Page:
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Fieldston School Under Fire Over Middle School Swastika Incident

The Ethical Culture Fieldston School, an elite New York private school in the Bronx, has come under fire for failing to adequately discuss the anti-Semitic connotations of the swastika after students in a middle-school class drew the symbol.

Administrators barely touched the Nazi connotations of the notorious symbol and did not mention the Holocaust during a 15-minute assembly held after sixth-graders were found drawing the symbol, the New York Post reported.

School administrators counter that they quickly approached the student who drew the symbol and took action to make sure students know they must not display it under any circumstances.

“(Fieldston) has zero tolerance for hate speech,” head of school Damian J. Fernandez and board of trustees chair Caryn Seidman ­Becker wrote in a letter to the school community. “To be clear: a swastika is hate speech and, as such, its depiction will not be tolerated in our school.”

Fieldston is located in Riverdale, a neighborhood with a large Jewish population.

The Post said several sixth-graders were discovered drawing swastikas in their art class late in November. A notebook was also discovered on the middle-school campus with “Hitler Rocks” written across the front, the paper reported.

School officials suggested in their letter to the community that the notebook incident was still under investigation.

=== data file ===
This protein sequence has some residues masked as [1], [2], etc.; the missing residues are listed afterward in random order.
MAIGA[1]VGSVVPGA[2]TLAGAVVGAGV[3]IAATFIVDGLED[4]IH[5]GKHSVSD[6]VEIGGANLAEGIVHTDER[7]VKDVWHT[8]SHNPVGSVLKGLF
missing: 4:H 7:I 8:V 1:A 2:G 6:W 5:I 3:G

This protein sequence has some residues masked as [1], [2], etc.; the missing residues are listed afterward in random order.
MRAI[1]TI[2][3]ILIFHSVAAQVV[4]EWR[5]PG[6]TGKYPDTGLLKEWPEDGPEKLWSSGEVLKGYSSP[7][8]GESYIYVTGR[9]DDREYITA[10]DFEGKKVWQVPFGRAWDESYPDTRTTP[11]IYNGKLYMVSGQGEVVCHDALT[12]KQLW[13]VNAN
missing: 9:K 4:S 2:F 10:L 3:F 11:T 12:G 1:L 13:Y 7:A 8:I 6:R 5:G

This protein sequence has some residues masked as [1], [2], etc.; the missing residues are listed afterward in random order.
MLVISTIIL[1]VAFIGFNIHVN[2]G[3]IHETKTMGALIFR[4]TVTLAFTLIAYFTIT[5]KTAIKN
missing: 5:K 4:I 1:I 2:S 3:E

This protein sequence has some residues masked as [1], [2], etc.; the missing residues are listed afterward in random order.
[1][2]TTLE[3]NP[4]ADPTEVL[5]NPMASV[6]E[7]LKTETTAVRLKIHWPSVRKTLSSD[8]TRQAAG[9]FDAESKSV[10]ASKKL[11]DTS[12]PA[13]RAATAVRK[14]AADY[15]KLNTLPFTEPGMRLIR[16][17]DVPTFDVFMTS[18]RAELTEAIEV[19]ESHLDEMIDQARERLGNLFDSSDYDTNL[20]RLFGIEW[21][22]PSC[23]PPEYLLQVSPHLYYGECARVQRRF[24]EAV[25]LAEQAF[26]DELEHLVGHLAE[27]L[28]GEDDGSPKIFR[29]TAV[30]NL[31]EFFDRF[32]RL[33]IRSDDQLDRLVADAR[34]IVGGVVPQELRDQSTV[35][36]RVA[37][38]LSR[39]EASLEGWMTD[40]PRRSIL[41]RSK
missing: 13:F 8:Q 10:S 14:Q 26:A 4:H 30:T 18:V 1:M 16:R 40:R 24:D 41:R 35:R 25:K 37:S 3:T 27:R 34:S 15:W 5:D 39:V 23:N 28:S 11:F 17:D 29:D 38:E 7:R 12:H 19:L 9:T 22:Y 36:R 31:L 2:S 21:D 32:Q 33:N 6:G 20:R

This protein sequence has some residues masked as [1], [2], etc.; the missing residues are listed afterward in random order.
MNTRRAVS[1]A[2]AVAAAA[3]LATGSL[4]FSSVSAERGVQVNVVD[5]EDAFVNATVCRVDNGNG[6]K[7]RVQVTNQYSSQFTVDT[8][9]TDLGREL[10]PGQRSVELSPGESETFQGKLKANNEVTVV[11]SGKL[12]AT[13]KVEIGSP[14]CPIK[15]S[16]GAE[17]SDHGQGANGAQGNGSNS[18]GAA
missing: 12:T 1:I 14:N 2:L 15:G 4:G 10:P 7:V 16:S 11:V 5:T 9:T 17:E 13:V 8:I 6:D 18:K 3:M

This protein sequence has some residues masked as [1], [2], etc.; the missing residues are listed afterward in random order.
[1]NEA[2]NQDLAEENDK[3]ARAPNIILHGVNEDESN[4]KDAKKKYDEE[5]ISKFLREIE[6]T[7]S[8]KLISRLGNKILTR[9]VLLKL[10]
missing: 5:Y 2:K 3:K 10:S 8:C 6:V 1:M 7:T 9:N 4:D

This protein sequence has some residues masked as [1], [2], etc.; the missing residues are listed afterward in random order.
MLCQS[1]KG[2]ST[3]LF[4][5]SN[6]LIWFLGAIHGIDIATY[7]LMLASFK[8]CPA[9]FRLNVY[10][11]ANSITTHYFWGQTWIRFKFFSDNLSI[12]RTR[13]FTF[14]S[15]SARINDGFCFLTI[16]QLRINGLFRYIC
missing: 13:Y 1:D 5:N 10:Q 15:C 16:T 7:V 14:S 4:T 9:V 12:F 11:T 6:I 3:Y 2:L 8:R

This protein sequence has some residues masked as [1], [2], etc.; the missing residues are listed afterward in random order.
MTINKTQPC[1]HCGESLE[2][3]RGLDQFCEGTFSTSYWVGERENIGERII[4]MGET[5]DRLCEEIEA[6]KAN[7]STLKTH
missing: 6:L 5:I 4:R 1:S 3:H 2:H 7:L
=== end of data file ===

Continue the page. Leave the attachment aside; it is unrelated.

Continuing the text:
Administrators responded to the incidents by assembling the grade to discuss the swastika. Parents said that 12 minutes of the 15-minute presentation the teachers delivered focused on the swastika’s history as a sacred symbol in India, while only briefly touching on the fact that it was adopted by the Nazis.

Following backlash from parents, the school’s administrators announced plans to hold an assembly reinforcing the seriousness of displaying the swastika.

The school also this week announced plans to improve its Holocaust education program. It announced that it would partner with the Simon Wiesenthal Center to “expand and deepen” students’ understanding of Nazi Germany.

This is not the first time Fieldston has found itself in hot water this year. The Jewish Week reports that earlier in 2015 the school sorted 8-year-olds into their respective racial groups to promote racial pride and advocate for interracial understanding. While parents and students were divided on the lesson, some believed it was segregationist.

Talya Zax is the Forward’s culture intern.




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